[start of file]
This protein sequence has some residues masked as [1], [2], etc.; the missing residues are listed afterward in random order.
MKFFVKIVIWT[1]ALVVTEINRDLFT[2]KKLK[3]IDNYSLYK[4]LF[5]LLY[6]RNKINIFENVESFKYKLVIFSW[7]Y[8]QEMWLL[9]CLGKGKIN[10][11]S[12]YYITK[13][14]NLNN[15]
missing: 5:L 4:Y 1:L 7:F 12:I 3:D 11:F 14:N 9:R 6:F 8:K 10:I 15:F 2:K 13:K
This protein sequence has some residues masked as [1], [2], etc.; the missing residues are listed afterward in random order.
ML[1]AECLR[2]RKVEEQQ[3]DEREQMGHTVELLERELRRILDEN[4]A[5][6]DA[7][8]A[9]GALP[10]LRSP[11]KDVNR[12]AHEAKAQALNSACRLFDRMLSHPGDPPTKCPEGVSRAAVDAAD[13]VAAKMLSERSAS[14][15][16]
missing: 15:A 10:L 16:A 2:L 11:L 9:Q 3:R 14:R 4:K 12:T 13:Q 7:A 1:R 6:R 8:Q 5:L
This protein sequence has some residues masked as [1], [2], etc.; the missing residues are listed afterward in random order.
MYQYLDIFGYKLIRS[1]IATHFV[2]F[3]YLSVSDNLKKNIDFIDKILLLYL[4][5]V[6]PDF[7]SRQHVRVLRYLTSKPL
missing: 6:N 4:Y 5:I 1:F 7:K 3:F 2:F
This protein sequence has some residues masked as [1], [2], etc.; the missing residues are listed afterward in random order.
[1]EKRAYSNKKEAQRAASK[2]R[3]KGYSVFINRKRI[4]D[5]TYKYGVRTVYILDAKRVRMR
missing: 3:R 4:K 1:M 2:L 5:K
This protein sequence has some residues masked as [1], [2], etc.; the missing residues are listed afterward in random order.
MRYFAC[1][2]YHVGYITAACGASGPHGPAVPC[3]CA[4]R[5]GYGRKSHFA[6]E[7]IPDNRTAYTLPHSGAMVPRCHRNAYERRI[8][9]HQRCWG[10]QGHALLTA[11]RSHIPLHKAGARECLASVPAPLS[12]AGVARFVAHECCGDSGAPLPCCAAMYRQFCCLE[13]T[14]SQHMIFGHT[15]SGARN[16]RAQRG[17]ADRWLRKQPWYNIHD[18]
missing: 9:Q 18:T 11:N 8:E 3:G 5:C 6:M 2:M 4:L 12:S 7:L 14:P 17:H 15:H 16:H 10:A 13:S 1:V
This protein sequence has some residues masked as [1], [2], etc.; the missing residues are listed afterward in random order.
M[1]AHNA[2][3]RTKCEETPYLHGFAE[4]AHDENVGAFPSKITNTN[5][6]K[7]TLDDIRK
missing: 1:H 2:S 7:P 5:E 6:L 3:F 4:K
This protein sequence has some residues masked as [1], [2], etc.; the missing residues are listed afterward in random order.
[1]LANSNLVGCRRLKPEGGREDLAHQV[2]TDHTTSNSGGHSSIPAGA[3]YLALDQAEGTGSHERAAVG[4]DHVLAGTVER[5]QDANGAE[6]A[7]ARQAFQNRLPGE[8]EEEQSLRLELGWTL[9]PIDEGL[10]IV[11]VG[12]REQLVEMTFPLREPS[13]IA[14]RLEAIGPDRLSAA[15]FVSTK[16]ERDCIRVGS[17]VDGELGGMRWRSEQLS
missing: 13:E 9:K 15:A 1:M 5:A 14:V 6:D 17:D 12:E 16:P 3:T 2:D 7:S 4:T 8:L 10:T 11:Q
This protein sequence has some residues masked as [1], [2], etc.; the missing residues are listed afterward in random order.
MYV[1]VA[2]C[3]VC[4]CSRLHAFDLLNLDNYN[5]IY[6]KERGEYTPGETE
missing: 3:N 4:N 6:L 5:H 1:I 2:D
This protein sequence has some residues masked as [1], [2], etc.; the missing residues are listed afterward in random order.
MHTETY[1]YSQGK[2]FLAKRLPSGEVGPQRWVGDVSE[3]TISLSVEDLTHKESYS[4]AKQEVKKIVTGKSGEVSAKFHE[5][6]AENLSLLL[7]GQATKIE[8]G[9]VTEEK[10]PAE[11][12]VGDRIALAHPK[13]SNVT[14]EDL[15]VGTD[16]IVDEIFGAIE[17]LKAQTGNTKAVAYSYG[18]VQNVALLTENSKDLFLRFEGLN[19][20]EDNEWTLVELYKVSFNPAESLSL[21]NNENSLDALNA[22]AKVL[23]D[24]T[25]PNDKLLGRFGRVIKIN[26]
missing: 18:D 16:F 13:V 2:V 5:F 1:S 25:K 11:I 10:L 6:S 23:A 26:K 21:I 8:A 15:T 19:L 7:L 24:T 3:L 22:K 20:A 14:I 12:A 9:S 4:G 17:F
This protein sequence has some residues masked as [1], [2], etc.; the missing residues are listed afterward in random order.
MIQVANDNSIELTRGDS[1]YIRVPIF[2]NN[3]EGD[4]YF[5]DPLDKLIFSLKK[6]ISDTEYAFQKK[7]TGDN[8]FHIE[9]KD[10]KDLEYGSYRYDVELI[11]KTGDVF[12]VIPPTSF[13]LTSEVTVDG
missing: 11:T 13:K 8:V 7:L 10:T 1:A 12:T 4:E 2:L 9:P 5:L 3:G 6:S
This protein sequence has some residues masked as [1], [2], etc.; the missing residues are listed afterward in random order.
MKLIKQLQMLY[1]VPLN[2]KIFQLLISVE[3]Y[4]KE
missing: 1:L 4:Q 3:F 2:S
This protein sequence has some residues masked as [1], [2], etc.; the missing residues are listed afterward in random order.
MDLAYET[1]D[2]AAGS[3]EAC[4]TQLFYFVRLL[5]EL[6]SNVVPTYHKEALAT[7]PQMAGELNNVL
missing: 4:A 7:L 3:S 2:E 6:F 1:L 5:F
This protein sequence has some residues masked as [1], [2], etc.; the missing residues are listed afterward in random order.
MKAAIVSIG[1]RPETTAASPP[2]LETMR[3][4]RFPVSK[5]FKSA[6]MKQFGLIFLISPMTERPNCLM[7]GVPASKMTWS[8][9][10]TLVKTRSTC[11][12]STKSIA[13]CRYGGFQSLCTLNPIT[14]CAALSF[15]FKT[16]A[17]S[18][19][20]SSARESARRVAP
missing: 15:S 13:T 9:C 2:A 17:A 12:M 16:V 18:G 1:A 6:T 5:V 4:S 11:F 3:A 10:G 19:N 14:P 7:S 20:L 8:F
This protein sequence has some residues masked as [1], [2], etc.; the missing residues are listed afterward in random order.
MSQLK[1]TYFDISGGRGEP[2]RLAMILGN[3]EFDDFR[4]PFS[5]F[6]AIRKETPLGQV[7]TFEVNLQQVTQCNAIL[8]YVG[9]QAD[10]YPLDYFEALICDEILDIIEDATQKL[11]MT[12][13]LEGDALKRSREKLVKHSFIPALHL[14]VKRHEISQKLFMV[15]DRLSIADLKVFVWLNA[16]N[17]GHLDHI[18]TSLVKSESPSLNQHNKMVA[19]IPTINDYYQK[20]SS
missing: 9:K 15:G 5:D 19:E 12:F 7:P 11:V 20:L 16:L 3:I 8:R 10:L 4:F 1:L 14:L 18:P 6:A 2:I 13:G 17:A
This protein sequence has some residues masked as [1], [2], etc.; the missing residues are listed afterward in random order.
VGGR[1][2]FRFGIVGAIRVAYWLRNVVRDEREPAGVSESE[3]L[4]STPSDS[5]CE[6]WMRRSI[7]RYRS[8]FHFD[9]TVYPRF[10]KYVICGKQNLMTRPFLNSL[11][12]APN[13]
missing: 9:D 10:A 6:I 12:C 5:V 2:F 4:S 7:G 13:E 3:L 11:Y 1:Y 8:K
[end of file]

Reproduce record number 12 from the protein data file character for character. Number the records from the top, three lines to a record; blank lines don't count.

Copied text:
This protein sequence has some residues masked as [1], [2], etc.; the missing residues are listed afterward in random order.
MDLAYET[1]D[2]AAGS[3]EAC[4]TQLFYFVRLL[5]EL[6]SNVVPTYHKEALAT[7]PQMAGELNNVL
missing: 4:A 7:L 3:S 2:E 6:F 1:L 5:F